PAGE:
Heparin hit

I think regulars on here are aware of my recent health issues and hospital stay.

This morning I had what is known as a Anti X Tena Assay blood test. The results have shown I have reduced platelets so the hospital have arranged another test on Tuesday. They seem quite concerned and now I am worried.

Has anyone else experienced this who could perhaps explain this in more detail to me.

Thank you

26 Replies

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  • Reduced platelets can be caused for a few reasons. What is your result? have you ever been looked at or tested for Lupus? Anaemia is common in lupus and may be the result of a variety of factors. Occasionally, the number of platelets falls, leading to "purpura" - small red pinpoint spots of bleeding in the skin. This would be a sign of thrombocytopenia. Here is a link:

    en.wikipedia.org/wiki/Throm...

    Very very occasionally, people on LMWH can get this in the first few days of treatment. Perhaps thats why they are checking.

    Patients with Hughes Syndrome can occasionally show a reduced platelet count. sometimes getting quite low but more usually borderline low at around 90,000.

  • It was just below the normal range it had dropped since checked in august. She went on to mention thrombocytopenia or something that sounded like that but I didn't understand what was being said until I googled it

    As you are aware I have been on LMWH for just over a week now.

    I have had two boarder line lupus results but positive lupus anti bodies. Lets hope this does not turn into something more serious, the nurse sounded concerned.

  • I have had purpura. The only time I remember was after being on the beach. I assumed at the time it was lupus thrombocytopenia. I didn't go off and have blood tests, since I was on vacation and otherwise was well. It just went away on its own, and as far as I know, they have never seen it on blood tests. So at least for some people (me), it is a temporary situation.

  • Hi AnnNy,

    I cant say I have heard of purpura. I googled purpura, oh wow you look like a plucked turkey with all those little red spots. You wasn't in need of an itsy bitsy teeny weeny polka dot bikini you were covered in them.

    I have only been on fragmin for a week it seems my antibodies are fighting against it and my platelets have dropped putting me at high risk of clotting.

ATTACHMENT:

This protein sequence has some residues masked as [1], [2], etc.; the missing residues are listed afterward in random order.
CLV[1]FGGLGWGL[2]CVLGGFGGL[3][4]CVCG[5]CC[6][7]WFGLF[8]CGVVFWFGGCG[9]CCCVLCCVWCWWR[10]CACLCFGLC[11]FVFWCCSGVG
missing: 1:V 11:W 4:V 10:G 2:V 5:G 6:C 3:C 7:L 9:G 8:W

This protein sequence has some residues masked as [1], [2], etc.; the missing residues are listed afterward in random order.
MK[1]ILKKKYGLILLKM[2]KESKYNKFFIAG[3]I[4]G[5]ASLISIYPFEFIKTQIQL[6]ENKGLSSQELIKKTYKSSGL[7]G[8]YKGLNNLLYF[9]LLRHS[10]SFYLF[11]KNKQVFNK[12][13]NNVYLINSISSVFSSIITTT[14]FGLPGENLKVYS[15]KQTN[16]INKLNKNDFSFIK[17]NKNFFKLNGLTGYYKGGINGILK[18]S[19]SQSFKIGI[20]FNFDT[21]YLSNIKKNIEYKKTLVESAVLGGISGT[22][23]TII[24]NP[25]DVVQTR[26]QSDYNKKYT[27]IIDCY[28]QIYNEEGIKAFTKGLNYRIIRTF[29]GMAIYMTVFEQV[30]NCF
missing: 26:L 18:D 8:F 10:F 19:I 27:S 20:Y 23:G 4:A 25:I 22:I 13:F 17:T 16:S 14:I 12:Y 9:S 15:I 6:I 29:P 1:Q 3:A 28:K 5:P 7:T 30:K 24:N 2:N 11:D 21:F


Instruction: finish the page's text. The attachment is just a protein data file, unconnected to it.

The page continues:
I thought these antibodies of mine were supposed to be on my side. :-(

  • It wasn't as bad as in the photos. The episode I remember were tiny black and blue marks. They were on my shoulder where I was carrying a purse.

  • Don't worry too much about low platelets. Mine hover between 60-120 and have been as low as 19. Docs will keep a close eye on it if it is concerning.

  • I am a little worried because the nurse seemed very concerned and a blood test has been arranged for Monday.

    Time will tell what is going on.

  • Hi Jillmo,

    Very good that they are concerned....... remember earlier at the hospital they were not........

    Good Luck on Monday! I have an appointment with my Rheumatologist on Tuesday.

    Kerstin

  • Hi Kerstin,

    It is very sad that things have to get to crisis point before they act. It will be interesting to see what takes place.

    I hope all goes well at your appointment. Jill x

  • Low platelets are normal for me. They've been low every month for almost five years. They don't seem to get too concerned until your platelets are below 20. I did and they did tests daily. I got as low as 9 while in the hospital from tick bite. Worst case they do a transfusion of platelets. For me, they just took me off fragmin for a couple days while watching closely. Typically, no worries😁

  • Heparin anti-Xa tests are sometimes used to monitor and adjust standard heparin (unfractionated heparin, UFH) therapy, though the primary monitoring tool for UFH is currently the PTT test. Heparin anti-Xa may be used to monitor some people who have "heparin resistance" who do not respond as expected to UFH or who have an underlying condition such as liver dysfunction or interfering factor(s) such as lupus anticoagulant (LAC) that affects the PTT test result.

    Low molecular weight heparin (LMWH) and fondaparinux therapy is usually not monitored, but healthcare practitioners may order heparin anti-Xa tests in some cases. These include for women who are pregnant, people who are obese (more than 100 kg body weight), very young, or elderly and those who have kidney dysfunction. LMWH and fondaparinux are primarily cleared from the body by the kidneys. Any condition that decreases kidney function can decrease their clearance, increasing their concentration in the blood and increasing the potential for bleeding.

    When is it ordered?

    The heparin anti-Xa test is not routinely ordered but may be performed whenever a healthcare practitioner wants to evaluate UFH, LMWH, or fondaparinux concentrations in the blood.